Principles of Deep-Fat Frying
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Principles of Deep-Fat Frying book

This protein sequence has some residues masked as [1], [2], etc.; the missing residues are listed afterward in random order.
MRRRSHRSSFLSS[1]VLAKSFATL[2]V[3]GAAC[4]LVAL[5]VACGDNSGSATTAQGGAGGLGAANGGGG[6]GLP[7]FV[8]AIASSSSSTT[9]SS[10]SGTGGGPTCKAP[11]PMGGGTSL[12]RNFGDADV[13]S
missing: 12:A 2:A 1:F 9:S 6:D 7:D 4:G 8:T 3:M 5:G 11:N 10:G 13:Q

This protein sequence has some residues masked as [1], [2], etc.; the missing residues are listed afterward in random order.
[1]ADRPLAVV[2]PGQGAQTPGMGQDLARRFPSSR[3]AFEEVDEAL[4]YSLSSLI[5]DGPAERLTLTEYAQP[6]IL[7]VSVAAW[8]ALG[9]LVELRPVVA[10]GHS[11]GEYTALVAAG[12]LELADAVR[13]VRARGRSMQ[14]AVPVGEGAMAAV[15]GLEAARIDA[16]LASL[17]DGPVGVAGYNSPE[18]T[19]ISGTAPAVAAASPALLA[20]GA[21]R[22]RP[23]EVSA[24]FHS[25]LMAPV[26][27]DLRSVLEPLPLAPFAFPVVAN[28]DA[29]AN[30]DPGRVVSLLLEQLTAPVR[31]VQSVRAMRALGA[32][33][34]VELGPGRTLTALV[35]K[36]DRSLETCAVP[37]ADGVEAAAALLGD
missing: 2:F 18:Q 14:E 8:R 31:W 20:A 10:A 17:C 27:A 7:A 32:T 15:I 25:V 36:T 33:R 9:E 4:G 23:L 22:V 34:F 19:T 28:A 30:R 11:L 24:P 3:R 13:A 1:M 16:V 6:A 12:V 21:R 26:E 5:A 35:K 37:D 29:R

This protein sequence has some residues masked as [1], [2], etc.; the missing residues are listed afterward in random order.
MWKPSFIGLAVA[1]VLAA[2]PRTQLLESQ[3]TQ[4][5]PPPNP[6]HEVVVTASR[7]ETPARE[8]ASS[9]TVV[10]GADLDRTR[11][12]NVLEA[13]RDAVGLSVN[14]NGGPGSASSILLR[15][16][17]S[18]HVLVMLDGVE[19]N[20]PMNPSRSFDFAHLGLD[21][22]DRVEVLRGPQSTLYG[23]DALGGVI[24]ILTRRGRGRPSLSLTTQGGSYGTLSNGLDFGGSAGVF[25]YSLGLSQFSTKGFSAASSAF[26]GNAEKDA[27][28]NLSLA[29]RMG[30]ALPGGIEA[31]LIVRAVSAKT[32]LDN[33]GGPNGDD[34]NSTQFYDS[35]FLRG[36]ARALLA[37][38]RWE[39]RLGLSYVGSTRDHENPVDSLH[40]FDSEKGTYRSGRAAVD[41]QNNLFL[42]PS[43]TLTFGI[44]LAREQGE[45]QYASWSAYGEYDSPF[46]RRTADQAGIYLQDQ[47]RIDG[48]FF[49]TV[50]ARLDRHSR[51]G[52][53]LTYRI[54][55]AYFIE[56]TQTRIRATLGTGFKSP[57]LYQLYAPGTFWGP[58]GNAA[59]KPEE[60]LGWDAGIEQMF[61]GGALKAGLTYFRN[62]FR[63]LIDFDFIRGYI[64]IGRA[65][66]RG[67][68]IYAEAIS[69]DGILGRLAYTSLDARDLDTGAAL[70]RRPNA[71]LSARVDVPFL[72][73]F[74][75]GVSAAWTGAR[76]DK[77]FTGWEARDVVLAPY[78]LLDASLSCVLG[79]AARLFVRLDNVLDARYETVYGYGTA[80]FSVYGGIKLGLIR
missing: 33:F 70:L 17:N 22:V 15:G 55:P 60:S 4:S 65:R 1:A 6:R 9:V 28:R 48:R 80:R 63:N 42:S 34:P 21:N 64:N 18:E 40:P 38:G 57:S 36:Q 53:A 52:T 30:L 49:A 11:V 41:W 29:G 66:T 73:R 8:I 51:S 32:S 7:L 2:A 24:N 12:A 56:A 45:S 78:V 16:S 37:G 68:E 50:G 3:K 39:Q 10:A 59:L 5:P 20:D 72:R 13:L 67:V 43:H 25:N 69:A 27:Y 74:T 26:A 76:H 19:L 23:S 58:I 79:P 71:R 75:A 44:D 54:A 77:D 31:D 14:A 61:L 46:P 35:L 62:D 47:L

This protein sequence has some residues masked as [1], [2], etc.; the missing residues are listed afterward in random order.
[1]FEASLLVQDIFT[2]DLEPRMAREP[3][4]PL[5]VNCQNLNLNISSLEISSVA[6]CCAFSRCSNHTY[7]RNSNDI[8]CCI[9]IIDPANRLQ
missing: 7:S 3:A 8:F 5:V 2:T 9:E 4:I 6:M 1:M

Deep-fat frying is used widely around the world as a major food processing operation. In recent years, frying has become one of the fastest growing processes used in the fast food industry generating billions of dollars annually worldwide. Despite its popularity, frying is still very much an art and the theoretical aspects of the process are highly complex and continue to present difficulties to scientists. There are a series of different phenomena occurring simultaneously during a deep-fat frying process. In particular, there is simultaneous heat, moisture, and fat transfer taking place between the product and the heating medium (frying oil). The formation of a crust layer on the outer surface of the product is another characteristic event that takes place. To complicate issues even further, the composition of the oil and the properties of the products are steadily changing throughout the process. It is important to have a good understanding of these activities during the frying process in order to optimize and control the process. Optimization allows for simplification of the control documentation aspects of the process. This should translate to several benefits including increased frying oil life, decreased oil absorption by the product, decreased product rejection rates through tightened process control specifications, energy conservation, and reduced operating costs (Blumenthal, 1991). Deep-fat frying operation involves immersing a food product into a hot-oil bath for a given period of time. Oil temperatures are typically in the range of 175 to 205°C (350 to 400°F), resulting in moisture loss due to cooking of the food product and evaporation. Fat uptake by the food product occurs simultaneously with moisture loss. For a breaded product, there is the bread coating at the surface and an inner substrate product core which changes the nature of heat, moisture, and fat transfers. Rapid heat transfer from the frying oil quickly sets the structure of the coating, allowing only limited moisture loss and fat uptake. A crust forms at the surface during frying, especially within the breading region of the food where there is rapid evaporation of water. The hardening of the surface locks moisture inside the product, resulting in a relatively moist interior and dry exterior. Thus, the coating is a barrier to mass transfer during frying. The bread crust is one of the most important characteristics that give fried foods their unique crunchy texture.